Home/Blog / Should Gingival Recession Be Treated?

Should Gingival Recession Be Treated?

Please see our previous blog on what IS gingival recession.

Should gingival recession be treated?  The answer is, it depends!  This blog will explore some of the reasons to treat or not to treat gingival recession.  We hope you enjoy it!

We care about gingival recession for many reasons.  Mostly because we want you to save your teeth for a lifetime and gingival recession is not a normal process of aging.  Most importantly your dentist should help you determine the cause of your gingival recession and then tell you the things you can do to prevent it from continuing.

Gingival Recession

Several areas of gingival or gum recession noted

The gingival recession pictured here is severe.  The patient has been informed as to the likely causes of his recession (Orthodontic movement of the teeth combined with excessive and hard tooth brushing) and instructed in how to prevent it from getting worse.  Our patient really wants to have a better looking smile!  The following are the patient’s main concerns:

Now, please look at the photo of our patient’s smile.  Even with a wide smile, the gingival recession cannot be seen.  The most noticeable things about the smile are the discolored or dark front teeth and the short side teeth that seem to stick out.

The patient's concerns are apparent in this smile photo.

The patient’s concerns are apparent in this smile photo.

Our office decided to start with study models to show the patient what could be done to improve his smile.  Conservative treatment including four porcelain veneers on his front teeth would take care of his esthetic concerns.  We elected not to treat the gingival recession for these reasons:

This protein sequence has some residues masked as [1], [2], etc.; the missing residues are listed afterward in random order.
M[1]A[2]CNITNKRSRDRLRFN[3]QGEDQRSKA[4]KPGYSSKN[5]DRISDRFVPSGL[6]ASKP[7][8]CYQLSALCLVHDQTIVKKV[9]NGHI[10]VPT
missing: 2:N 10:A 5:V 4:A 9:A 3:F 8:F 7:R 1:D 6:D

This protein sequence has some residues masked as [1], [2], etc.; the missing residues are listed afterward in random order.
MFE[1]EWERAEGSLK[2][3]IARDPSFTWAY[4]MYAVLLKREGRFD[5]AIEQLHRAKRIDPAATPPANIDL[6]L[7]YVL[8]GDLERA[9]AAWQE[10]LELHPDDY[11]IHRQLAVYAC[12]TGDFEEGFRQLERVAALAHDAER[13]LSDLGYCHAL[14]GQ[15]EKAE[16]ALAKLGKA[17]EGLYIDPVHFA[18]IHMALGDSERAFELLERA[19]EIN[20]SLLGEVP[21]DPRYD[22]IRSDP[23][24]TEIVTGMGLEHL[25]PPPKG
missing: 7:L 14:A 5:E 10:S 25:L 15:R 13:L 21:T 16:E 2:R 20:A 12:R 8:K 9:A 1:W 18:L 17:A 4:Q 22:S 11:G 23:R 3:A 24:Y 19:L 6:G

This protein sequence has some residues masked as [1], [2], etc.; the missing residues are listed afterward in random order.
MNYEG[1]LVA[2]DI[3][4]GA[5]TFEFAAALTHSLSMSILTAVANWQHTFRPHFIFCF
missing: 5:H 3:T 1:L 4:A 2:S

1. The gingival recession was not visible in his smile
  2. Gingival recession is very difficult to treat successfully
  3. We can monitor the recession over time and assure that it is not getting worse
  4. The patient has been instructed in the things he can do to prevent further gingival recession. This includes proper brushing and a gentle or no tooth paste.
  5. The gentlest thing next to gums is healthy tooth structure – not dental restorations
  6. Even with the recession, there is still adequate healthy gums around each tooth.

Stubler-10 G.Stubler6

When you look at our result compared to the before treatment photo, you can see how well the gum tissue is responding to the new porcelain veneers.  The improvement in the smile was perfect for our patient and addressed his cosmetic concerns while conserving healthy tooth structure and minimizing unnecessary surgery.

Our office would be happy to help you take the best care possible of your teeth.  You can reach our Grand Junction, Colorado office at (970) 242-3635.  Or visit our website at www.juliegillisdds.com for more information.  We would love to have you visit and like us on Facebook or Instagram.  Find us at Julie Gillis DDS on Facebook or DDSJulie on Instagram

Yours for better dental health,

Julie Gillis DDS, AAACD

Restoring Teeth, Restoring Smiles